Last week, the FTC announced that both Ceridian Corporation and Lookout Services, Inc. have agreed to settlements related to security breaches that occurred in 2009. In Ceridian’s case, the breach exposed the Social Security numbers and direct deposit information of roughly 28,000 individuals; the Lookout breach exposed the Social Security numbers of approximately 37,000 consumers.
The details of the FTC announcement were interesting on two fronts. First and foremost, there was an absolute lack of strong security measures at both companies, making it child’s play for intruders to gain access to sensitive customer data. Lookout was charged with failure to implement strong password policies, storing passwords in clear text, and failure to provide access control to confidential web pages. Ceridian was charged with storing sensitive personal information in clear text on the company’s network and failure to take reasonable measures to detect and prevent unauthorized access to sensitive data.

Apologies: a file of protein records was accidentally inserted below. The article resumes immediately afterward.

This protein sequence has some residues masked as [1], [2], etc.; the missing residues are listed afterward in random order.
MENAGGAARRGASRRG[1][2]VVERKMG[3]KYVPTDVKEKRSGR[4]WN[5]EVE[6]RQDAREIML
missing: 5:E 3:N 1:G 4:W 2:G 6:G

The second interesting aspect of this news is that it demonstrates how the FTC is proactively taking action to protect consumers against data breaches. Both companies were charged with “unfair and deceptive trade practices” they advertised security safeguards that they failed to provide. The message is clear: if you suffer a data breach that impacts consumers and have advertised the how great your security is, you’re a target for a federal watchdog!
I like how the FTC is requiring the companies to implement and prove strong controls over access to sensitive data as part of the settlements. By mandating comprehensive data security plans and independent security audits, the FTC has sent a clear signal that companies managing consumer information will be held accountable to high standards of data protection. Notably, by prescribing explicit security plans and audits, the terms of the FTC settlements go well beyond the scope of many security and privacy laws in effect today.